Though the findings in this study need to be replicated, the potential implications for PTSD treatment are substantial. If PTSD in men and women, at least to a certain degree, are mediated by different risk factors then this may very well lead to gender differences in the course and other characteristics of the disorder. Ultimately, such gender differences may affect treatment efficacy, so that one treatment may be affective for women but not for men, or the other way around. Today, most treatment research is based on both-gender samples (with the exception of trauma specific samples such as war veterans and rape victims). The findings in this study points to a need to look at effects of treatment differentially in men and women. Thus, if any gender differences in treatment effects are found, they can influence the treatment programs that are offered to men and women with PTSD.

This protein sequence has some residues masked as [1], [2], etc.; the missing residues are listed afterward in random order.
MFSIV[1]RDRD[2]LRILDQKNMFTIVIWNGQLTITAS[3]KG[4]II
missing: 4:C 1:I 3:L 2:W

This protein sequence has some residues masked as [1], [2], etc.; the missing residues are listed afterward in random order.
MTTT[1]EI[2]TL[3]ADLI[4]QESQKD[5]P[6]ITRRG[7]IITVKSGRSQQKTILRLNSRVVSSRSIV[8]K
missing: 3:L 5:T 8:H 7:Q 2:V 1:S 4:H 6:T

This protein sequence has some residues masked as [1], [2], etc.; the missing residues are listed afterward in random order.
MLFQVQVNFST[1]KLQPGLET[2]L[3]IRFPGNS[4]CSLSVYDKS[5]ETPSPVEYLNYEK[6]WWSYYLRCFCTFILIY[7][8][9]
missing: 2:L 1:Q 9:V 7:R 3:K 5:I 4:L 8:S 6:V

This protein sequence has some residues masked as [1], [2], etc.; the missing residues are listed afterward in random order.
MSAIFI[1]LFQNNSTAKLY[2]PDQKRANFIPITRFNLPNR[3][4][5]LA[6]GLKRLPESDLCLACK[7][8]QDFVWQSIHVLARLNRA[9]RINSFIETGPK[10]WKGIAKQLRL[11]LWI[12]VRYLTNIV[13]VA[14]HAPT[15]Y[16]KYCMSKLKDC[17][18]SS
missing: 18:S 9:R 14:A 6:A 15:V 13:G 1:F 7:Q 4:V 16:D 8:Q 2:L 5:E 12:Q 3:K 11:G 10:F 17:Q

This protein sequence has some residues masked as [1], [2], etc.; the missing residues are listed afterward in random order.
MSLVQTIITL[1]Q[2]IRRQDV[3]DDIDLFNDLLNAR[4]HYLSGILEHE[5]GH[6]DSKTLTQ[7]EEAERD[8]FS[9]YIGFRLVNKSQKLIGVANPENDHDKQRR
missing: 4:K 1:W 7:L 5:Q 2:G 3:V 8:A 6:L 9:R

In this article we have used data from two different studies to test the hypothesis that risk factors predict PTSD differently in men and women. The hypothesis was partially supported. For age and previous trauma our hypotheses were not supported, as these risk factors did not significantly predict PTSD in either gender. For NA, there was an initial gender difference in the explosion sample, but in the final analyses, NA significantly predicted PTSD in both men and women from both samples, which was contrary to our expectations. In support of our hypotheses, anxiety significantly predicted PTSD in men but not in women, and the reverse was true for depression, although this risk factor did not remain significant in women after NA was controlled for. However, these two measures were only assessed in the explosion sample. The hypothesis for dissociation was supported in the explosion sample but not in the younger stabbing sample. Social support was not found to be a better predictor of PTSD in women than in men. Although more kinds of social support significantly predicted PTSD in the young women of the stabbing sample, this was not the case in the explosion sample, and the most significant risk factor, the feeling of being let down, did not predict PTSD better in women than in men – actually the contrary occurred in the explosion sample. The relationships between social support and PTSD in men and women appear to be complex.